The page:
FAANG stocks typically have no debt and when the economy is growing strongly prompting rate hikes it will be a positive if inflation is benign and the yield curve (10y-2y) is flattening. When the yield curve steepens, typically because the Fed pause/cuts on growth concerns but also because there is higher demand for short-term bonds and liquidity brought on by a desire for safety, it has been and should continue to be a negative. This can be seen in a comparison between (inverse) Apple and the 10/2 curve.
The Fed completely pausing the hiking cycle should have a steepening effect on the 10/2 curve as the Fed has most influence over short-term rates and is backing off because of growth concerns. This has happened before, when Ben Bernanke flipped dovish (he actually started out a hawk) in his first year as Fed Chair and signalled a pause in the spring of 2006. The yield curve bottomed soon after and turned higher as the Fed were later forced to cut.
A pause in 2019 could quite easily lead to a cut in 2020 which is an election year and also pencilled in by many to be challenging for US growth. Many are now forecasting a recession for February 2020. We have pointed out before, the inversion of the yield curve is not necessary before a recession, it is the steepening of the yield curve which is important. This is why we are paying close attention to the shorter term chart and the trend channel from the 2017 highs.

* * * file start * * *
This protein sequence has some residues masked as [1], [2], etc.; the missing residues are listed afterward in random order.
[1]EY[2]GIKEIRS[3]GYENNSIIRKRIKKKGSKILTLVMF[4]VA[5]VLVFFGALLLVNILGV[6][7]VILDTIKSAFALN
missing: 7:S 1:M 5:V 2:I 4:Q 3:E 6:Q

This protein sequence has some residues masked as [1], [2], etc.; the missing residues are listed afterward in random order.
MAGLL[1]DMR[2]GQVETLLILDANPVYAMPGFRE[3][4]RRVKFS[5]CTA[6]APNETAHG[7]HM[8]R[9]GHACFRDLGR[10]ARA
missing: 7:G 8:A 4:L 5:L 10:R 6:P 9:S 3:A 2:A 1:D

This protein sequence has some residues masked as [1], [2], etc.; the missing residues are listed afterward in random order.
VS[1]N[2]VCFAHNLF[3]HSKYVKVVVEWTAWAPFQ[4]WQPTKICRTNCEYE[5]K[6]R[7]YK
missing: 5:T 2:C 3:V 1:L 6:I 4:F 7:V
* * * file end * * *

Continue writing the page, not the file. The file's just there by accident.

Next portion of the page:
If the market remains fearful of recession, reflected by falling yields, then the leading NDX may start to lag the other US indices and provide some very exciting spread trades for the second quarter of 2019 where we can look to buy SPX or DJIA dips and sell NDX new highs. In this respect this week’s dovish Fed may not only be the trigger for such a turnaround but the standard NDX rotation with SPX and DJIA and could well help us time such trades.
2014 remains a very accurate template and one that should continue to help us buy SPX dips and sell NDX rallies but just as importantly sell Dollar rallies.
2019 is the Year of the Pig. This market may seem like a pig to trade at times. But 2019 is actually the year of the Golden Pig. It only comes once every 60 years and brings significant financial luck. With history and 2014 to help us, we are increasingly confident we can exploit this beast of a market.
Here’s to making the very best.